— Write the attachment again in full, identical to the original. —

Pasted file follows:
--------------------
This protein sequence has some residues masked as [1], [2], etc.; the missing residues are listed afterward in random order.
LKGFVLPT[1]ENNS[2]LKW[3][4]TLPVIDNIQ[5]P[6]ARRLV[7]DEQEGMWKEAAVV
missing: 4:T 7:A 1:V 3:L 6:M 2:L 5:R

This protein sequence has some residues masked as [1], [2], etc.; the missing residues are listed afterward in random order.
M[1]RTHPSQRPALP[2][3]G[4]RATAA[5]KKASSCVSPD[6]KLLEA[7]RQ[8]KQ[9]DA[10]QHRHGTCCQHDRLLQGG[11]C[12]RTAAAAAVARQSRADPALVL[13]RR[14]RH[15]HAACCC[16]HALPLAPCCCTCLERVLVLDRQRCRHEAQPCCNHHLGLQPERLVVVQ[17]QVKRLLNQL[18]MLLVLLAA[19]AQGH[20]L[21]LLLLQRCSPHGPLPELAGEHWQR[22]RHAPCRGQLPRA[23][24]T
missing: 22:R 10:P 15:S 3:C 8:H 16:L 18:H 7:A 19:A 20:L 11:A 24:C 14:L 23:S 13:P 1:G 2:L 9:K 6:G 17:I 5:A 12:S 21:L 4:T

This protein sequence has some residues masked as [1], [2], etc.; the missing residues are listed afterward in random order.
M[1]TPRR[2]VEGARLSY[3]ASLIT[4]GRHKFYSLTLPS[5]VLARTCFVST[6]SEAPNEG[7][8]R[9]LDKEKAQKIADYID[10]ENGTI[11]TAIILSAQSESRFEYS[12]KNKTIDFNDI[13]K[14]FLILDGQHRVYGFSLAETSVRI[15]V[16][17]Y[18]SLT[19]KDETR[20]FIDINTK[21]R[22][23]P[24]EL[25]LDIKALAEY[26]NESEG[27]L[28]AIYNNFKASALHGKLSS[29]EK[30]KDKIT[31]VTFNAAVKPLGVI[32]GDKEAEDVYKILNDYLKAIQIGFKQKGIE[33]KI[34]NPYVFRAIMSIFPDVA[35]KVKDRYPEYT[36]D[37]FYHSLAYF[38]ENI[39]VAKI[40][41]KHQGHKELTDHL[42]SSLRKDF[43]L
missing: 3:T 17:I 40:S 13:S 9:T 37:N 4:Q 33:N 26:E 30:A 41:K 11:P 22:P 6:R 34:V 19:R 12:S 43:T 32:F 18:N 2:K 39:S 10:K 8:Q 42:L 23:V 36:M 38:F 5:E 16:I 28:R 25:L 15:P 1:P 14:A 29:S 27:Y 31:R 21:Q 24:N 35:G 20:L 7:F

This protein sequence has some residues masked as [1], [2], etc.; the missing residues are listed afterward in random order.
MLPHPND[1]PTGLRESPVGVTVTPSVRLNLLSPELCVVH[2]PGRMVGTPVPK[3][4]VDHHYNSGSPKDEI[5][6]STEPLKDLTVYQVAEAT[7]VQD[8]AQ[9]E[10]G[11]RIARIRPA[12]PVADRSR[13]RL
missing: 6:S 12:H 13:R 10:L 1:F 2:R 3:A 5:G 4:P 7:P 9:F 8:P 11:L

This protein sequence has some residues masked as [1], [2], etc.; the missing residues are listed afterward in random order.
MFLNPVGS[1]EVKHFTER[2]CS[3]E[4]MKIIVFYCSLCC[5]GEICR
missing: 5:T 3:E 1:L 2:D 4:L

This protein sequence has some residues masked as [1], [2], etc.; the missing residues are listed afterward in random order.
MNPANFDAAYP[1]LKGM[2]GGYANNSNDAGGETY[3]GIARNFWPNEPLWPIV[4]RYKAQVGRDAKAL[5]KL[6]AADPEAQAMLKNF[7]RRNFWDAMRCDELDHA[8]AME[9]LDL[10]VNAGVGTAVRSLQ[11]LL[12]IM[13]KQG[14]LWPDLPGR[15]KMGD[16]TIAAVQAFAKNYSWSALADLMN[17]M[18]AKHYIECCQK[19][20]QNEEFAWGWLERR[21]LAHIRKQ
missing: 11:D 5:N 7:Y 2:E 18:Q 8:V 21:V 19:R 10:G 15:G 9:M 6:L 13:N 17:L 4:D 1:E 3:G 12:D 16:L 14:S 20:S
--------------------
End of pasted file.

This protein sequence has some residues masked as [1], [2], etc.; the missing residues are listed afterward in random order.
LKGFVLPT[1]ENNS[2]LKW[3][4]TLPVIDNIQ[5]P[6]ARRLV[7]DEQEGMWKEAAVV
missing: 4:T 7:A 1:V 3:L 6:M 2:L 5:R

This protein sequence has some residues masked as [1], [2], etc.; the missing residues are listed afterward in random order.
M[1]RTHPSQRPALP[2][3]G[4]RATAA[5]KKASSCVSPD[6]KLLEA[7]RQ[8]KQ[9]DA[10]QHRHGTCCQHDRLLQGG[11]C[12]RTAAAAAVARQSRADPALVL[13]RR[14]RH[15]HAACCC[16]HALPLAPCCCTCLERVLVLDRQRCRHEAQPCCNHHLGLQPERLVVVQ[17]QVKRLLNQL[18]MLLVLLAA[19]AQGH[20]L[21]LLLLQRCSPHGPLPELAGEHWQR[22]RHAPCRGQLPRA[23][24]T
missing: 22:R 10:P 15:S 3:C 8:H 16:L 18:H 7:A 19:A 20:L 11:A 24:C 14:L 23:S 13:P 1:G 2:L 9:K 6:G 17:I 5:A 12:S 21:L 4:T

This protein sequence has some residues masked as [1], [2], etc.; the missing residues are listed afterward in random order.
M[1]TPRR[2]VEGARLSY[3]ASLIT[4]GRHKFYSLTLPS[5]VLARTCFVST[6]SEAPNEG[7][8]R[9]LDKEKAQKIADYID[10]ENGTI[11]TAIILSAQSESRFEYS[12]KNKTIDFNDI[13]K[14]FLILDGQHRVYGFSLAETSVRI[15]V[16][17]Y[18]SLT[19]KDETR[20]FIDINTK[21]R[22][23]P[24]EL[25]LDIKALAEY[26]NESEG[27]L[28]AIYNNFKASALHGKLSS[29]EK[30]KDKIT[31]VTFNAAVKPLGVI[32]GDKEAEDVYKILNDYLKAIQIGFKQKGIE[33]KI[34]NPYVFRAIMSIFPDVA[35]KVKDRYPEYT[36]D[37]FYHSLAYF[38]ENI[39]VAKI[40][41]KHQGHKELTDHL[42]SSLRKDF[43]L
missing: 3:T 17:I 40:S 13:S 9:T 37:N 4:Q 33:N 26:E 30:A 41:K 11:P 22:P 6:R 34:V 19:R 12:S 43:T 32:F 18:N 2:K 39:S 10:K 8:Q 42:L 23:V 36:M 38:F 5:E 16:I 28:R 25:L 15:P 1:P 14:A 29:S 27:Y 31:R 21:Q 24:N 35:G 20:L 7:F

This protein sequence has some residues masked as [1], [2], etc.; the missing residues are listed afterward in random order.
MLPHPND[1]PTGLRESPVGVTVTPSVRLNLLSPELCVVH[2]PGRMVGTPVPK[3][4]VDHHYNSGSPKDEI[5][6]STEPLKDLTVYQVAEAT[7]VQD[8]AQ[9]E[10]G[11]RIARIRPA[12]PVADRSR[13]RL
missing: 6:S 12:H 13:R 10:L 1:F 2:R 3:A 5:G 4:P 7:P 9:F 8:P 11:L

This protein sequence has some residues masked as [1], [2], etc.; the missing residues are listed afterward in random order.
MFLNPVGS[1]EVKHFTER[2]CS[3]E[4]MKIIVFYCSLCC[5]GEICR
missing: 5:T 3:E 1:L 2:D 4:L

This protein sequence has some residues masked as [1], [2], etc.; the missing residues are listed afterward in random order.
MNPANFDAAYP[1]LKGM[2]GGYANNSNDAGGETY[3]GIARNFWPNEPLWPIV[4]RYKAQVGRDAKAL[5]KL[6]AADPEAQAMLKNF[7]RRNFWDAMRCDELDHA[8]AME[9]LDL[10]VNAGVGTAVRSLQ[11]LL[12]IM[13]KQG[14]LWPDLPGR[15]KMGD[16]TIAAVQAFAKNYSWSALADLMN[17]M[18]AKHYIECCQK[19][20]QNEEFAWGWLERR[21]LAHIRKQ
missing: 11:D 5:N 7:Y 2:E 18:Q 8:V 21:V 19:R 10:G 15:G 9:M 6:L 13:N 17:L 4:D 1:E 3:G 12:D 16:L 14:S 20:S